Tag Archives: soil

Preparing to Overwinter Your Herbs

August 29, 2013 by
Photography by Bill Sitzmann

September and October can be some of the most rewarding months for a gardener. Plants are fully grown and pumping out as many fruits as they can before the first frost. It’s like they know their time is up.

But it doesn’t have to be the end for some plants if you know how to help them out, according to Tony Cirian of Cirian’s Farmers Market on 50th and Leavenworth. Most herbs, for example, are as simple to grow indoors as they are outside. So if you’ve developed a taste for fresh basil on your tomatoes or tarragon in your scrambled eggs, don’t despair the coming winter. These tips will keep you in fresh herbs no matter the cold:

  • Let annuals go to seed. Annuals, such as basil, cilantro, chervil, borage, and dill, are going to seed by now (and probably have been ever since temperatures started soaring). Collect the seeds and plant them in pots right away. Set the pots inside under a grow lamp or in a very warm windowsill. Keep them just moist until you start to see shoots.
  • Salvage smaller mature annuals. Dill, cilantro, and chervil are too tall to transplant easily and probably don’t have many useable leaves left anyway. Cirian says that you can pot up smaller annuals such as basil and parsley (actually a biennial) if they still have leaves to harvest; they’ll last a bit longer if you bring them inside, but they will die eventually. “You might get an extra month or so out of them,” he says. But by that time, the seeds you planted will have germinated. You’ll only have a small gap, if any, without fresh herbs.

Know the needs of your perennials. Perennials are essential additions to an herb garden, but they can vary in their care:

  • Rosemary, for example, is technically a tender perennial but isn’t usually hardy enough to endure our Zone 5 winters, according to Cirian. You can attempt to pot up the entire plant and bring it inside. Cirian does warn that the plant will get a bit woody and lanky over the winter. “It’s just not getting the sunshine and warmth to be really vibrant.”
  • Tarragon is another perennial that benefits from potting up over the winter for extra protection. It can be handy to divide a root clump, leave a few plants outdoors, and just bring one inside. (Note that Russian tarragon is unfortunately more commonly sold, though it tastes more like a weed than the licorice flavor of French tarragon.)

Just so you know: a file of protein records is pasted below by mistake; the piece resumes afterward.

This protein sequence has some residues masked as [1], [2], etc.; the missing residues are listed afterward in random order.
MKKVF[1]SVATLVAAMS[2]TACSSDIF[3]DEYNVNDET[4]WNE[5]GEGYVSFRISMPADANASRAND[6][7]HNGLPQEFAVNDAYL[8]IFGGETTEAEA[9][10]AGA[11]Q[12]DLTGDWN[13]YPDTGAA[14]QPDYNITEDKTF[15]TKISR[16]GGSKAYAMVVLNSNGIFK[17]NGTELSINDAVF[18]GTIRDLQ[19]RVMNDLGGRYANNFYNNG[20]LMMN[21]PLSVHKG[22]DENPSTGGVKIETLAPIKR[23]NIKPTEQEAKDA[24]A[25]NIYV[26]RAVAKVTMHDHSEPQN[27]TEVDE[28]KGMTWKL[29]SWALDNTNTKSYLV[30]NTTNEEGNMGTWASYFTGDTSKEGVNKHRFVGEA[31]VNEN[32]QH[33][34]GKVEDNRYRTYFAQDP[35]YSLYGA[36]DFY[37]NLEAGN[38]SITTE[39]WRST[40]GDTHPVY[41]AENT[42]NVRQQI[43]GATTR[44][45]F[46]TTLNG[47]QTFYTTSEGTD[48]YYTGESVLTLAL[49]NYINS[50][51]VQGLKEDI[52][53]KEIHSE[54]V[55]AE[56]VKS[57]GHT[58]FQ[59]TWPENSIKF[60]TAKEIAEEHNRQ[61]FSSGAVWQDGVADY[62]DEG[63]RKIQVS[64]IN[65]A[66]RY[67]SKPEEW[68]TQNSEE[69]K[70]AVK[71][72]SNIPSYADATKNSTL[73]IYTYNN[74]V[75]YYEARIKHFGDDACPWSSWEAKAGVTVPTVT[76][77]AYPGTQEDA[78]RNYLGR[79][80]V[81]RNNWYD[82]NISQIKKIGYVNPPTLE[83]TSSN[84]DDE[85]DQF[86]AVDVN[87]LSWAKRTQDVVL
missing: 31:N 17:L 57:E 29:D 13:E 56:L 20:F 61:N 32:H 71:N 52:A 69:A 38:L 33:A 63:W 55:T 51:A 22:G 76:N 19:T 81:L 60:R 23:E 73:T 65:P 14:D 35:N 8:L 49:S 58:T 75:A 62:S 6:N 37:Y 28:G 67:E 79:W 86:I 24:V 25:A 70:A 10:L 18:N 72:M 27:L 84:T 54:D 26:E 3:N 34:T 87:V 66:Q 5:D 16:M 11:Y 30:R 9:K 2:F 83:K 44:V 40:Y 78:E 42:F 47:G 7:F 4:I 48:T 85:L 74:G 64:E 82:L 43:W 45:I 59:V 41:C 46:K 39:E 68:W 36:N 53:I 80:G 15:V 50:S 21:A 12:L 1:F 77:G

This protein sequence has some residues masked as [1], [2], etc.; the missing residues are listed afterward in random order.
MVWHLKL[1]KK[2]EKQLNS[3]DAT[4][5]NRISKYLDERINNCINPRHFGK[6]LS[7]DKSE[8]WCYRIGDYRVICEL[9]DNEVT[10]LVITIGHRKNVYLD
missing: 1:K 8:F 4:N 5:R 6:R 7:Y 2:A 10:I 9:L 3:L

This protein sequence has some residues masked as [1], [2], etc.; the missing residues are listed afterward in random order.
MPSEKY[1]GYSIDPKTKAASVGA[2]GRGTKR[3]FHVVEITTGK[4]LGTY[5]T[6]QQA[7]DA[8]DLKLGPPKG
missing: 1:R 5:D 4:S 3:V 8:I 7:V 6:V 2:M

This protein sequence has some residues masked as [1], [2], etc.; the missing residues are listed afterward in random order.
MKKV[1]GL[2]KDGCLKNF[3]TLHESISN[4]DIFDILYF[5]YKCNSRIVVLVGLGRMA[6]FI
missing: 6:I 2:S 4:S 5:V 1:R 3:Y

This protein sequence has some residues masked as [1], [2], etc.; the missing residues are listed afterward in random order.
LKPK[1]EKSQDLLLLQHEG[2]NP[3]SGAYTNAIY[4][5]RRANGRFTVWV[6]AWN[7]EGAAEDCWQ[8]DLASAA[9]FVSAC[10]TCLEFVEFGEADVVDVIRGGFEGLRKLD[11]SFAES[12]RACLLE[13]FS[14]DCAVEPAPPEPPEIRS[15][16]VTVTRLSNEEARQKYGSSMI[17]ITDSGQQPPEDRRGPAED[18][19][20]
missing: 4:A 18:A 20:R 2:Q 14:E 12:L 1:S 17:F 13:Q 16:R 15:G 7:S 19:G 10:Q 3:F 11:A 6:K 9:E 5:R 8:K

• Other perennials, such as chives, common thyme (thymus vulgaris), sage, oregano, and lavender, are easily left in place throughout the winter and will come back nicely next spring. To enjoy them inside as well, root thyme, sage, oregano, and lavender cuttings in pots. Keep the cuttings moist until you see new growth. You can add chives to your winter kitchen by digging up a clump and dividing into pots.
  • Some perennial herbs can be invasive and so should only ever be grown in pots. A large pot of mint or lemon balm adds a fresh smell to your patio and can easily be moved inside before the first frost.

To make the most of your indoor herb garden, use potting soil (never garden dirt) and only water once a week. “You don’t want that root system to rot,” Cirian says. He adds that there’s not much need to fertilize over the winter, as “potting soil already has a slow-release food.” Just make sure light and warmth are in good supply, and that’s all it takes to keep yourself in fresh herbs all winter long.

 

Diagnosing a Troubled Tree

June 20, 2013 by

When diagnosing a troubled tree, there are many variables that come into play. What species of tree are we dealing with? When and where was it planted? What problematic symptoms does it exhibit? One should look at the surroundings of the plant. Construction and soil compaction can play a huge role in a tree’s longevity. Weather is also a big factor. Storm damage, such as hail, can wreak havoc on a tree’s well-being.

The biggest issue we see is poor initial planting. Many trees are planted too deep or too high in the soil. A tree can survive in these stressful conditions for approximately 4-5 years before showing signs of decline. Watering can be a big issue, too. Most trees need 1” of water each week. Not enough or too much water can be detrimental to the tree’s growth.

When treating a diseased tree, the right diagnosis is key. Only a certified arborist will know which fungicide is required to treat a fungal problem, or which insecticide will best treat a tree infested with pests. Using the proper treatment application method is also essential and may depend on the severity of tree damage. When you see a tree exhibiting signs of trouble, it’s best to call a professional arborist right away. Likely, the tree has been in distress for some time. Better yet, employ a regular tree service to service and treat your trees year-round, before the trouble starts.

For tree analysis or treatment, call on the professionals at Terry Hughes Tree Service, voted #1 Tree Service in Best of Omaha™ 2013! Visit hughestree.com for more info.